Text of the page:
Twittersphere Buzz and the Red Carpet
The lack of minority nominees and female-centric films was a huge source of discontent from the public, spawning the hashtag #OscarsSoWhite and inciting anger for snubs like Ava DuVernay in the director category. Another source of criticism was the exclusively male lineup of nominees for the director and screenwriter categories. On a positive note, the rising public challenge of the lack of diversity in Hollywood recognition is widespread and growing.
Moving on to a favorite portion of the event for many celeb and fashion enthusiasts is the red carpet coverage. There are some pretty ridiculous red carpet rituals. Things like the 360 cam, mani-cam (to better see those beautiful lady nails, of course), and of course the seemingly all-important question, “What are you wearing?” This question is almost always aimed at the ladies and never the men. But instead of supporting a fashion inquisition comparing all the beautiful women and their dresses, The Representation Project launched a twitter hashtag #AskHerMore demanding that women be asked less superficial questions about their bodies and dresses and more about their work and thoughts.
Nominees like Reese Witherspoon publically spoke up about the campaign on the carpet, “The dresses are beautiful; we love the artists that make these clothes. But, this is a group of women…and we are so happy to be here and talk about the work that we’ve done, you know? It’s hard being a woman in Hollywood or in any industry.”
Here are some great tweets of the night:
Awards and Acceptance Speeches
This past awards circuit has featured a lot of acceptance speeches breaking the norm of a huge “thank you list” and touching on topics concerning equality, feminism, and sexuality. (Think Maggie Gylenhaal on the portrayal of real women or Jeffrey Tambor highlighting the transgender community at the Golden Globes.) The female nominees tackled tough roles ranging from motherhood to instability to Alzheimer’s.
Best Supporting Actress
Patricia Arquette snagged the Oscar for Best Supporting Actress for her role as a mom struggling through the difficulties of single parenthood in Linklater’s Boyhood. Before she left the stage, she made use of her camera time to talk about wage equality: “To every woman who gave birth to every taxpayer and citizen of this nation, we have fought for everybody else’s equal rights. It’s our time to have wage equality once and for all and equal rights for women in the United States of America.” This elicited a unanimous cheer from the crowd, but outside of the Academy, there was some controversy stirred with her backstage comments concerning the need of support from “all the gay people and all the people of color that we’ve all fought for.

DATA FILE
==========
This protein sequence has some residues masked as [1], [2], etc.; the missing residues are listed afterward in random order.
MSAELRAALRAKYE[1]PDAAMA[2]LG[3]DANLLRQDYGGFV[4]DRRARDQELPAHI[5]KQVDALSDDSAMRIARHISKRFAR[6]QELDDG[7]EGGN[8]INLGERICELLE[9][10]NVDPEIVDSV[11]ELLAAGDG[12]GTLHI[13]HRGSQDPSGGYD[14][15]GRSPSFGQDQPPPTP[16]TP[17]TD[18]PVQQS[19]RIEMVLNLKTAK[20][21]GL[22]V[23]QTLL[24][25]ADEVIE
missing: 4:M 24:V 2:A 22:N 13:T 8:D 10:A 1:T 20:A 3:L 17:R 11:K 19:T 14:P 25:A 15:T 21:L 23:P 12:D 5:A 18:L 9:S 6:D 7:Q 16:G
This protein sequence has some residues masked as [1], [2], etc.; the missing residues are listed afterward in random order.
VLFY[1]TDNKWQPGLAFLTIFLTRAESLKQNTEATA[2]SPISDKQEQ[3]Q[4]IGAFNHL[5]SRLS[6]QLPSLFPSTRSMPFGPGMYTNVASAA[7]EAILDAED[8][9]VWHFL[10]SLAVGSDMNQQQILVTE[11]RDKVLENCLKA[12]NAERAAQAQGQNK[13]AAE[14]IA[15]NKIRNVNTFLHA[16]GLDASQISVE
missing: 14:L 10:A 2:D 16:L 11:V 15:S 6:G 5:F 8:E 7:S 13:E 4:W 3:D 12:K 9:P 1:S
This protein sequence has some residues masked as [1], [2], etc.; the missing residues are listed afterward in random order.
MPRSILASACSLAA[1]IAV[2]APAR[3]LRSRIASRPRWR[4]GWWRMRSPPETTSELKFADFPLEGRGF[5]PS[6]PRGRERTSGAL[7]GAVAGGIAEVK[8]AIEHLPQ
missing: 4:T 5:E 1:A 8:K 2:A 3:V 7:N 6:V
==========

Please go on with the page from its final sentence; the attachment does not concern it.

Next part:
But whatever your thoughts on Patty’s speech, you have to admit seeing Meryl Streep and JLo fist pump (well it was more of an elegant point) is an iconic image and undoubtedly the best GIF of the night.
It was unsurprising that Julianne Moore took home the golden statue for Still Alice where she made everyone cry with her performance as a vibrant women who faces the straining difficulties of early onset Alzheimer’s. Moore infused a little lady love in her acceptance speech, “There’s no such thing as Best Actress as evidenced by the performances of my fellow nominees, I’ve been honored to be among you every step of the way.” She also pointed out the importance of greater awareness and support for those diagnosed with Alzheimer’s and the power of film to make people feel like they’re seen.
Best Foreign Film
The black-and-white Polish film Ida won best foreign film after a lot of buzz at film festivals. It centers around a young women who discovers her Jewish heritage after being orphaned during the German occupation of Poland during World War II. It’s a serious film with a lot of depth and gravity that’s definitely worth a watch.
While it was great to see a wide range of roles for all the ladies on screen this year, the awards ceremony lacked diversity in terms of more female-centric films and women of color, something that will hopefully change next year with a more broadly inclusive Hollywood as demands for change are becoming louder. There were also awkward stilted moments like Neil Patrick Harris telling Octavia Spencer to guard the briefcase without taking a break for snacks, but brighter spots like the #AskHerMore campaign.
However, lack of recognition at the Oscars doesn’t mean there weren’t brilliant films covering more topics this season. If you’re feeling unsatisfied as is, you can check out this list of more films that didn’t make the Oscar cut but deserve a watch nonetheless.